And that’s how it is when we look to the crucified and risen Jesus. To speak personally for a moment, I was in my early teens when the Holy Spirit blew like a strong wind through my life, and I began to look to Jesus. What about you? Are you looking to Jesus? When we put our trust in him alone, we will live. For, as John 3.16 says:

…God so loved the world, that he gave his only Son, that whoever believes in him should not perish but have eternal life.

The world there doesn’t mean the planet. Don’t think of the natural world, think humanity in rebellion against God. That’s the world in John’s Gospel. God so loved humanity, even though we were in rebellion against him, like those grumbling Israelites in the desert, that he sent his Son to us, to die for our sins. Maybe we need to be reminded how completely counter to normal fatherly and motherly behaviour such a gift is. Contrast, for instance, the fatherly behaviour we’ve been seeing in Ukraine during this brutal war. Fathers have been sending their sons (and daughters) away from danger to safety. Mothers have been going with their children, never leaving them. I saw a report of one Ukrainian father who bid his tearful young son goodbye, telling the child, "Be brave for your mother." The man's goal was to get his beloved family away from the danger and chaos of war. The father, Ruslan, gave his nine-year-old son, Hordeiy, a big bear hug as he put him, his daughter and his wife on a train in Lviv. Young Hordeiy was overtaken with emotion. The father said "I did not want to say goodbye to my family”. He stayed behind, to fight.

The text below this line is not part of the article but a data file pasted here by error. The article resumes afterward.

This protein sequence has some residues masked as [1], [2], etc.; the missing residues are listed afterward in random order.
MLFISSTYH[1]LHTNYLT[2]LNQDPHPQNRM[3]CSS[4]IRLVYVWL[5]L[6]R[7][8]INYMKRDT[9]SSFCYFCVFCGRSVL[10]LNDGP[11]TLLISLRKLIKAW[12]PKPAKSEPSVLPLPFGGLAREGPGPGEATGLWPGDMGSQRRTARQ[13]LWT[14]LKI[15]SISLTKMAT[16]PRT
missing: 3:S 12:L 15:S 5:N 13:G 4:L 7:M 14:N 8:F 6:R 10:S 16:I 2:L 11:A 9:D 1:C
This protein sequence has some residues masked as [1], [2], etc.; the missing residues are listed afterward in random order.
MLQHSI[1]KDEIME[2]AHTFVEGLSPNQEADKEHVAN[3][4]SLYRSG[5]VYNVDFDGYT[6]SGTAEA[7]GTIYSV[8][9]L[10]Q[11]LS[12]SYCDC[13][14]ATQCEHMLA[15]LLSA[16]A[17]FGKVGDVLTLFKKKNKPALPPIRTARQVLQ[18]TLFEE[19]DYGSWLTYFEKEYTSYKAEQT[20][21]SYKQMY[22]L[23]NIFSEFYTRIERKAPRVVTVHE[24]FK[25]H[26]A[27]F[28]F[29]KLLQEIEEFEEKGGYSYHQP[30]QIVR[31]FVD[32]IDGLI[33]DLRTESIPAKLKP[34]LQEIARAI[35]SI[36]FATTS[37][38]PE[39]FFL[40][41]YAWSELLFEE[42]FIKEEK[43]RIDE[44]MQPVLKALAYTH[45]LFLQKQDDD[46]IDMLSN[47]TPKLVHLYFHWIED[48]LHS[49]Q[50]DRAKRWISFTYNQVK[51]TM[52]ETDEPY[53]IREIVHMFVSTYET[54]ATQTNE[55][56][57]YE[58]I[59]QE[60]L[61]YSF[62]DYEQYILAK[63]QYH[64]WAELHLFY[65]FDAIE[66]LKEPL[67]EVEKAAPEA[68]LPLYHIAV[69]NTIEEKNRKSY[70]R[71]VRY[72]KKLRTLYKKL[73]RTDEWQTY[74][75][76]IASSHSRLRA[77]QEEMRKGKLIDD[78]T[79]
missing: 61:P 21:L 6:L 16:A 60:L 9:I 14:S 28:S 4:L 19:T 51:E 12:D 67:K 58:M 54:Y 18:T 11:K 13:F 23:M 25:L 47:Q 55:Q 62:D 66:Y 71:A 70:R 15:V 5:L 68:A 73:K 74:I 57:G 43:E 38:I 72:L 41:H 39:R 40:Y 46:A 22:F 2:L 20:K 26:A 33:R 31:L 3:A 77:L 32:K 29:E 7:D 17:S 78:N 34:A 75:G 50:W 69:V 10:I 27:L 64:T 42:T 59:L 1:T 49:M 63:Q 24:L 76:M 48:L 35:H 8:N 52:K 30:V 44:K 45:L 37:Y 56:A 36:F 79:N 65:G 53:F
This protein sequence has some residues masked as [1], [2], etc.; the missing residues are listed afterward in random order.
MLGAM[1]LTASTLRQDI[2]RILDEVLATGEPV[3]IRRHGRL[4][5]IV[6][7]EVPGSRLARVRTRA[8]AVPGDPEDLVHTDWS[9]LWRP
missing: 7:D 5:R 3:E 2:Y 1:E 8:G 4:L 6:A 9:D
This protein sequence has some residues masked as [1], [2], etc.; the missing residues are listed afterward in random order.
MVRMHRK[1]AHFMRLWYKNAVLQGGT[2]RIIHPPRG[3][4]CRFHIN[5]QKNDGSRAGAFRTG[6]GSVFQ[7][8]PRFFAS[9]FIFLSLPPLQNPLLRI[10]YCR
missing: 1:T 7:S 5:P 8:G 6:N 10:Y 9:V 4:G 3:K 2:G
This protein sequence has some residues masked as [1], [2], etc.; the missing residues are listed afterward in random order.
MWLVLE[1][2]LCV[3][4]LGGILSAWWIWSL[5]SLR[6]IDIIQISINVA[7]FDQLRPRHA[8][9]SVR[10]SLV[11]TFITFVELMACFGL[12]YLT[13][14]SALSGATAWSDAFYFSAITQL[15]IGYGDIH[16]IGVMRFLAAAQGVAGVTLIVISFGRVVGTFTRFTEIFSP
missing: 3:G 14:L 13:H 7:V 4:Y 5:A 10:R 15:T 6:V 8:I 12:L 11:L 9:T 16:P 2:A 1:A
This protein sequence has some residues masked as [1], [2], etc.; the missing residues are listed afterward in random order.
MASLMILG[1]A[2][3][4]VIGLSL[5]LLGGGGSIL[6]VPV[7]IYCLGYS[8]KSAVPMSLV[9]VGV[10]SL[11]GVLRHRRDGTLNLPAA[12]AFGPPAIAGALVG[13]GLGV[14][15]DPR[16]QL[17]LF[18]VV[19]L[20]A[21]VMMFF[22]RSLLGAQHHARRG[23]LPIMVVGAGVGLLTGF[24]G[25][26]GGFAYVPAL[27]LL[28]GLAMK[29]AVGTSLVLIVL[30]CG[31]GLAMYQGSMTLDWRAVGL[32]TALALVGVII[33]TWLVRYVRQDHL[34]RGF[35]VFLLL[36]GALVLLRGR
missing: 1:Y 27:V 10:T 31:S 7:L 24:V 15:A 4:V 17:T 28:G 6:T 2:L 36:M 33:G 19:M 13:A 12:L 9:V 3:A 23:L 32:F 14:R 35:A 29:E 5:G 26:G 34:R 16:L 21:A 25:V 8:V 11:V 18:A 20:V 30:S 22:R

Ruslan sent his son away to safety, to keep him alive. That’s what fathers do. God the Father sent his Son (his beloved only Son) towards danger and certain death. Why? Well, in John 3.16-21 there’s an answer to that in three parts, with a NOT, a BUT, and a BECAUSE. Why did God give his only Son? Part One: NOT to condemn the world. Part Two: BUT to save the world. Part Three: BECAUSE he loved the world. Let’s take a look at each part in turn. So:

1. Why did God give his only Son? NOT to condemn the world.

The reason God did give his Son and send him to us comes into sharper focus when we’re clear why he didn’t give his Son. He did not give send his Son to the world to condemn it – that is, to condemn us. He could have done. Jesus is not only the Saviour of the world. He is also the Judge of the world. God has appointed him as the judge of all. So two chapters further on, in John 5.22, Jesus makes that clear, when he says: